Analytics is a big buzz term in sales, and it should be. Who wouldn’t want to know the six exact steps to repeat in order to make a sale? What executive wouldn’t jump at the chance to know exactly what to include in a quarterly business review to generate the most customer interest in product functionality expansion? These are questions that sales and customer success operations can answer when done well, but what gets you there: workflow or analytics?
A sales workflow is the orchestrated and repeatable pattern of sales activity that moves a marketing- or sales-qualified lead through the sales process to the closure of a sale. Sales engagement software generally facilitates and enables this process for sales personnel. Enabling workflow with technology is the underpinning of process repeatability, and process repeatability is the underpinning of process optimization. That is, there is no way to make a process work better if you can’t first complete it in the same way time after time without failure.
Analytics is looking at data and using math and logical reasoning to answer key business questions and discover previously unknown relationships in the data. When more mature, analytics can help you predict outcomes and potentially automate decisions that previously could only be made with human intervention. Analytics is by far the more fun of the workflow and analytics siblings as it’s where you make interesting discoveries that help you more reliably forecast sales closures and thus revenue. Analytics, however, relies on data that is clean and robust.
Workflow Then Analytics
Well-implemented workflow is how you get clean, robust data. This doesn’t, however, make workflow more important than analytics. Instead, it makes workflow more important to have before analytics. Anyone who has worked with data will tell you that bad data is many times worse than no data. Data collected from processes that are not uniform and repeatable can and will lead to discoveries that are red herrings. These inaccurate epiphanies can result in anything from your wasting sales personnel time to your generating tremendously inaccurate revenue forecasts, both of which drive negative outcomes of differing magnitude for your business.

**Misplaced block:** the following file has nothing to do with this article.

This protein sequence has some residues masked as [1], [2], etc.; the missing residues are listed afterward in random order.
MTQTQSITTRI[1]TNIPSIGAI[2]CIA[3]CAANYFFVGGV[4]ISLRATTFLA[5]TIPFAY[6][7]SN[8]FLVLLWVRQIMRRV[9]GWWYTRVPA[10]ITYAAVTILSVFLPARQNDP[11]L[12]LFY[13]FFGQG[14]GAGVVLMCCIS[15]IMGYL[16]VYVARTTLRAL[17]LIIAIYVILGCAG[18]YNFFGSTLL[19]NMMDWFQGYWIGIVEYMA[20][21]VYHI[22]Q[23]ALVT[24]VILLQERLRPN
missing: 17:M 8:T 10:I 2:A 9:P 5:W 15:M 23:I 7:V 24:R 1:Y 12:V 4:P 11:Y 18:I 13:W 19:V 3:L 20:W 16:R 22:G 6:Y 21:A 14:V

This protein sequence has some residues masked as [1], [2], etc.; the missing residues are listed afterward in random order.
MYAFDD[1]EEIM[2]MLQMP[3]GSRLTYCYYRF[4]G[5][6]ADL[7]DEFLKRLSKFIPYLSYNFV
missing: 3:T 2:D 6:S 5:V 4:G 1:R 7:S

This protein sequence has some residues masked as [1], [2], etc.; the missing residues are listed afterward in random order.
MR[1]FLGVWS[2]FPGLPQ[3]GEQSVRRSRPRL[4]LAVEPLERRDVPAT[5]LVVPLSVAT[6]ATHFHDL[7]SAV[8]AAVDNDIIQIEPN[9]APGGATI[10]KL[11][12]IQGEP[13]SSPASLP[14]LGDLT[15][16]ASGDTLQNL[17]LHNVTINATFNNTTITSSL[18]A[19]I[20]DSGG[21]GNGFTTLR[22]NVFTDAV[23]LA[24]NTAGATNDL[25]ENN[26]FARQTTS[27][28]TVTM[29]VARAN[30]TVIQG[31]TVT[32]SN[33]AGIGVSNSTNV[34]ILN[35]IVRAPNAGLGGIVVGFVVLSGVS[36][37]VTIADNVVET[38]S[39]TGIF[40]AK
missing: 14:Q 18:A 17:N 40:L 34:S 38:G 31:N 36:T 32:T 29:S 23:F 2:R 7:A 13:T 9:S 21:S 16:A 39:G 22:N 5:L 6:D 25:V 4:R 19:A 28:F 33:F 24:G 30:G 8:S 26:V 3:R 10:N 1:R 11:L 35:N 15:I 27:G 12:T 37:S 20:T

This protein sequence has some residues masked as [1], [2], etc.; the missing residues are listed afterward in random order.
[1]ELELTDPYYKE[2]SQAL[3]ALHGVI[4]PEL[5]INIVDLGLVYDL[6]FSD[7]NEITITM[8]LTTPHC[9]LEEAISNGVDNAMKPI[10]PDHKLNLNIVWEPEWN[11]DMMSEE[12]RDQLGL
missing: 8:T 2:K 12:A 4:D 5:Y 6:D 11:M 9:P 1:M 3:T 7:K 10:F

In the race for actionable insights, focusing on implementation and optimization of sales workflow can be painful. It is best to focus first on getting sales workflow basics like activity tracking and common workflows implemented. You can then layer simple analytics over top of these and start mining for insights that will help you refine your workflows to be more efficient and effective. After the basics are in, you can grow your workflow and analytics maturity in lockstep, reaping more and more impactful actionable insights as you go.
Companies will continue to focus on more reliable ways to engage prospects and empower sales personnel, but those who focus first on reliable, repeatable, technology-enabled workflow and then analytics are more likely to come out ahead. It is these companies whose analytics efforts will be rewarded with accurate, actionable insights that drive greater forecast accuracy and revenue.